As a financial advisor, you must focus on allaying your clients’ concerns. You also need to find ways to continue growing the business; that’s not an easy balancing act. 

In this post, we’ll look at ways to survive these challenging times and keep your business on track. 

Keep in touch with your clients

During the Covid-19 pandemic, clients have been bombarded with negative news and opinion. This immediately changes their perspective. All they can think about is the loss of momentum. They picture a market that’s going nowhere but down; they start to think that they’re doing the wrong thing by staying invested.

To help overcome your clients’ reaction to the falling markets help them keep in mind that, while the Covid-19 virus may be new, volatile markets are not. 

Give them a historical perspective. Reinforce the fact that Wall Street has always ‘climbed a wall of worry’. People who stay invested even in the worst markets tend to do better than those that don’t.

Take charge of clients’ expectations

When clients feel insecure you need to step up and take charge of their expectations. Stop short term market volatility from shifting their focus away from their long-term plans. Remind clients that their plan - based on their goals and risk tolerance - was designed specifically for them and it still makes sense to stick with it.

When markets contract, your clients require a reassuring presence. Tell them that there’s no reason to panic. Manage their behavior – so they can sail through periods of volatility without throwing in the towel.

They hired you to worry so that they don’t have to. Make them see that they can trust you to do the right thing by them. You can and will help them achieve that comfortable retirement they long for.

Staying invested doesn’t mean doing nothing 

Human nature dictates that when catastrophe hits we want to act - it’s a case of ‘fight or flight’. Doing nothing goes against the grain. While you want to keep clients invested that doesn’t mean simply sitting back and taking no action.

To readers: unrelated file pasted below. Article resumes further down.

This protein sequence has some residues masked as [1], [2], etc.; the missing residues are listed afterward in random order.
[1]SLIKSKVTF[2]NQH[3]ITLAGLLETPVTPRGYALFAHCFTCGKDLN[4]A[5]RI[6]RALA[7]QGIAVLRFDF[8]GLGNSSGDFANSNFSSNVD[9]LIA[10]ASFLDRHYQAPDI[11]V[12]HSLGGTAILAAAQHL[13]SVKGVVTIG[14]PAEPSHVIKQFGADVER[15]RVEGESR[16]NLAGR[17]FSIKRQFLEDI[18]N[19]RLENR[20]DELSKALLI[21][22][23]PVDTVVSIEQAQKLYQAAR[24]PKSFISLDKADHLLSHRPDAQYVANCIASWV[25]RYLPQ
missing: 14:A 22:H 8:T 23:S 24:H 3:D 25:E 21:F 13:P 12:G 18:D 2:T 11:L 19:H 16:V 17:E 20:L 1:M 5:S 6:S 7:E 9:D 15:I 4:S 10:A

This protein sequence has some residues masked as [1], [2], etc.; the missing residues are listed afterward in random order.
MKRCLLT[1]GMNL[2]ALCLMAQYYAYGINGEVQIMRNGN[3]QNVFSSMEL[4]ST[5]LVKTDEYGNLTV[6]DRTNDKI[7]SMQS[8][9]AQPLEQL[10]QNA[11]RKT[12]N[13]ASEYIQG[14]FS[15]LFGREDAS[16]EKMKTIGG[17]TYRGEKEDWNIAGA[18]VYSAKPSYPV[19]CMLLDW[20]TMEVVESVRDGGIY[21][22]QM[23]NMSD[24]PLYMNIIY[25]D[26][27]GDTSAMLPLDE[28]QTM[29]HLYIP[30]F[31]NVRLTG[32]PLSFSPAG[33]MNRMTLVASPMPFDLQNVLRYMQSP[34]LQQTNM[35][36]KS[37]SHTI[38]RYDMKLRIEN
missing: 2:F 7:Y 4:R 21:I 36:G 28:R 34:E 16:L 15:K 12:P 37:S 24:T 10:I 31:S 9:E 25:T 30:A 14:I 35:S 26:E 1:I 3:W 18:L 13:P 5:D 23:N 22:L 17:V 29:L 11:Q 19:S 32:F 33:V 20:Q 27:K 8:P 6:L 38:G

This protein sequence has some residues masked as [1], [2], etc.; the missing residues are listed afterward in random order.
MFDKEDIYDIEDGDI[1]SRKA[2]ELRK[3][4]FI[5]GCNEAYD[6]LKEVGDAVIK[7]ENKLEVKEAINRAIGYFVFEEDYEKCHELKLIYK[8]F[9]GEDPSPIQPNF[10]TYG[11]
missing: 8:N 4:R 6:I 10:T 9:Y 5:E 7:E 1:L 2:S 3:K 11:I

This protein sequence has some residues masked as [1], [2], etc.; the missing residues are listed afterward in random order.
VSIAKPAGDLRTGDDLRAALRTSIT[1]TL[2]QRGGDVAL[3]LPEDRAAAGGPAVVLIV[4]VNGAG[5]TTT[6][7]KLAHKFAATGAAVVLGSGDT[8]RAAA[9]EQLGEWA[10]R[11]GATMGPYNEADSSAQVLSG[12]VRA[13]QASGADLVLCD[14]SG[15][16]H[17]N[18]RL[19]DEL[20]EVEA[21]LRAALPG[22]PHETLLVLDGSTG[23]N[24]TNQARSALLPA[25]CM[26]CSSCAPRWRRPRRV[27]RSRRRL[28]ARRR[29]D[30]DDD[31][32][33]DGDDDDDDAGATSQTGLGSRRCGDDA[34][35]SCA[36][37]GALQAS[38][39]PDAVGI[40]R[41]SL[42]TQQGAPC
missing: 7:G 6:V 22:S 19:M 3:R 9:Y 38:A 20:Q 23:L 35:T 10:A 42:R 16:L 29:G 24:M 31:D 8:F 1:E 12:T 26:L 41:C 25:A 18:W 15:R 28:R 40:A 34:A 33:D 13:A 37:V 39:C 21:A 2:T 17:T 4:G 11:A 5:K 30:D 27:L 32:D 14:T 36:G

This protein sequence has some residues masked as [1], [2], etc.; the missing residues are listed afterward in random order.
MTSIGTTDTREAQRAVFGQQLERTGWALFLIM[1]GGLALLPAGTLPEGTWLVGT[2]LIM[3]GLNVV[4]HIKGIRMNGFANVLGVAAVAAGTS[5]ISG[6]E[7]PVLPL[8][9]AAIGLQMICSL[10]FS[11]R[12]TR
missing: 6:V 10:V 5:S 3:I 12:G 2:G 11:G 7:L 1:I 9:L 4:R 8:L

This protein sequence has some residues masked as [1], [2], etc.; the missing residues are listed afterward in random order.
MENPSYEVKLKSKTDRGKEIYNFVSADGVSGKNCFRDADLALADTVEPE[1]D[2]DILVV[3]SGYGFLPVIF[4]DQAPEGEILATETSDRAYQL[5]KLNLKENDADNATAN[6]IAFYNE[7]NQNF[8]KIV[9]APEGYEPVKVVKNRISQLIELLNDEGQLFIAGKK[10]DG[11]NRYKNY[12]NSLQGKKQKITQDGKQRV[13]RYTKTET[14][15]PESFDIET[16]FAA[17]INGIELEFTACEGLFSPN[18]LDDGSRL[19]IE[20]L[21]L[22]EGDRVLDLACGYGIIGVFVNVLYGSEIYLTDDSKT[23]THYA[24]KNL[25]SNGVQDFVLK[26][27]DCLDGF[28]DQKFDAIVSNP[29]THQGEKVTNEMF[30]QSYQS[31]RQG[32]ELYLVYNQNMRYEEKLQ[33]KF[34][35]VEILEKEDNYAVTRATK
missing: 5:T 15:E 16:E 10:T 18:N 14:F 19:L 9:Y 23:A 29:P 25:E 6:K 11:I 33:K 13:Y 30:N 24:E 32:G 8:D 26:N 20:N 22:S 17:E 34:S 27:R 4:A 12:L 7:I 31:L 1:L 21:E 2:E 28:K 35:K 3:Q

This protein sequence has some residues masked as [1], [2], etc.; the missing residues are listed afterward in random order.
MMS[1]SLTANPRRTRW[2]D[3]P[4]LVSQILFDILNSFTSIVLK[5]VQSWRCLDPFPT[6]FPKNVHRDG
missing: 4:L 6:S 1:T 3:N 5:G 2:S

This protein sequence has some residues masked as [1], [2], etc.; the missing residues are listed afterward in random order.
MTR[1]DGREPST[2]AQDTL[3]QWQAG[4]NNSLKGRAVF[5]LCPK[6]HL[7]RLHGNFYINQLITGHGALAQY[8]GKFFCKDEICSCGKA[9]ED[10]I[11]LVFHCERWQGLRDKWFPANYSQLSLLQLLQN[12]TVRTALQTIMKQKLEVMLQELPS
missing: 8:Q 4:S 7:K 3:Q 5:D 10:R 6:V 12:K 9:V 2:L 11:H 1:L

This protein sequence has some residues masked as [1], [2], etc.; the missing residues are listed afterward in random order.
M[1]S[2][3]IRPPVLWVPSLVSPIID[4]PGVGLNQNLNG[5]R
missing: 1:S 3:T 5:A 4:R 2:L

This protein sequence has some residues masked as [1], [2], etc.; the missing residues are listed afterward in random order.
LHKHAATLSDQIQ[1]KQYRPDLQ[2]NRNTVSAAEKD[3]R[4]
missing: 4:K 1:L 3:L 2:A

This could be a good time to sit down with clients and discuss other financial and tax planning opportunities. Re-running their projections for retirement etc. may highlight adjustments that need to be made. 

By helping clients adjust their personal budgets, and making contingency plans, they will feel you’re managing their investments proactively. This will reassure them and give them confidence you’re looking after their money wisely. 

Despite the crisis, you still need to grow your business

This is one of the most challenging tasks of all: Focusing on current clients whilst attempting to scale your business. Your time is a valuable commodity so you need to apportion it correctly when it comes to looking after your existing clients and finding new ones.

You may not want to reach out to potential clients at this time but let prospects know you’re still open for business.

Position yourself as a thought-leader by hosting online seminars. Update your website with helpful information and news. Publish relevant blog posts along with data e.g. to show how stocks have dipped and rallied over the last 100 years (to illustrate market recoveries). 

When prospects come to you - follow up promptly

Most financial advisors are not happy with cold-calling during the crisis. However, you may find you’re seeing an increase in the number of calls you’re getting from prospective clients. Some clients may be unhappy with their current advisors and are thinking of changing. Others may be sitting on the sidelines with cash and need to discuss their options. 

When a prospect attempts to contact you via your website, social media, or via any other means, aim to respond within one hour. If you can respond more quickly so much the better. This shows you’re on top of things and that you see their queries as a priority. 

Prepare for a virtual meeting by sending out an accurate agenda. And once the meeting’s over send out a follow-up email asap with a recap of the conversation and include action items. Make use of automation to ensure you create and send documentation in a timely fashion. 

During these stressful times, you need to emphasize your unique value to clients. By maintaining close contact with them, making adjustments as necessary - and helping them stay focused on the bigger picture you will provide them with peace of mind. 

And, while you may not be actively prospecting at the moment, make sure prospects can find you. When potential clients get in touch, engage with them quickly and efficiently. This will give you the best chance of winning their business in the future. 

Another resource to share with the financial advisor community. Over the years when I was responsible for portfolio research, I found this website with its heatmap a very helpful tool to quickly focus on the answers I needed.

Sometimes it was to find a stock that has been beaten up. Other times it was too look at what industry was dragging down the performance overall.

I just pulled this chart today that shows you that Independent Oil has been challenged this year. Or while tech has been flying, BIDU not so much. You can pull so much from such a simple visual.
YTD Heatmap - Nov 17 2019

Check out the website - - they have great tools. Share with your team.